Professor: Richard Robinson
If we were able to control the electrical conductivity of oxides we could dramatically change how these materials are used in catalysis, batteries, and supercapacitors. What is known is that small tweaks to the cation site positions can greatly affect conductivity in oxides, but manipulating cation positions is a challenge in bulk materials due to kinetic limitations. In nanoparticles, however, we believe we can beat these limitations due to the accelerated kinetics provided by nanoparticle chemical transformation reactions. In this project, the student will test this hypothesis by creating nanoparticle oxides and manipulating the cation ordering.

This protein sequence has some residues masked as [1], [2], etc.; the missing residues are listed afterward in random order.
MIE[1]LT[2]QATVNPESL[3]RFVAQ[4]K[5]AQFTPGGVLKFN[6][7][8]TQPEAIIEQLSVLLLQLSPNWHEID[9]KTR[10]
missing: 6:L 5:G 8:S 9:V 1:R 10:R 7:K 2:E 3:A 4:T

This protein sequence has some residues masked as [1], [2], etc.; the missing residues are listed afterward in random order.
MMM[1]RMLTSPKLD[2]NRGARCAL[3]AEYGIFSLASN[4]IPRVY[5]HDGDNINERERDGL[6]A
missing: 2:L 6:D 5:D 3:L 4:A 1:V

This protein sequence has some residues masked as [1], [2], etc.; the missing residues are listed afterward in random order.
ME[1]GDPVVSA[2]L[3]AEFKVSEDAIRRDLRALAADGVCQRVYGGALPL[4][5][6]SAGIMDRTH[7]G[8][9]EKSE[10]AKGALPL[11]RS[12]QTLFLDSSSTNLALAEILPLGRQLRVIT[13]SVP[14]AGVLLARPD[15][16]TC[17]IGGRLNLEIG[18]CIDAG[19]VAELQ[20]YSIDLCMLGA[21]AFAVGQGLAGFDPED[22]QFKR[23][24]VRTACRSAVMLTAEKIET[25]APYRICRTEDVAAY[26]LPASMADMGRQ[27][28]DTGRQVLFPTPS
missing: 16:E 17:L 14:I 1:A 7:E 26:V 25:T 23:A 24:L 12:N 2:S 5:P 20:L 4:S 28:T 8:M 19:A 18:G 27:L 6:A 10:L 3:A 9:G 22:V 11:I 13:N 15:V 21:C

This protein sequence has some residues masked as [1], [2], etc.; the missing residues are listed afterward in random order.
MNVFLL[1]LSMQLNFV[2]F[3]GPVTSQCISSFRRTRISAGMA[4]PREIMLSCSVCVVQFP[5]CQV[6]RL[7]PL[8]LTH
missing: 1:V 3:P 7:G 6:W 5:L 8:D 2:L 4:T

The target system for this study is oxide spinels. Most spinel oxides conduct charge carriers through a mechanism called small polaron hopping. During this, the charges and lattice vibrations are coupled, and jump between octahedral cations.
In this project the student will study the effects of configurational disorder on polaron electronic transport in spinels by creating and characterizing nanoparticle films of spinels. The student will learn nanoparticle synthesis methods and characterize the particles to ensure purity, phase, and size dispersion – learning x-ray diffraction (XRD) and associated nano-characterization methods. The nanoparticles will be then built into a conducting thin film and measured as a device. The student will pursue Electrochemical Impedance Spectroscopy (EIS) as a further means to evaluate the electronic transport.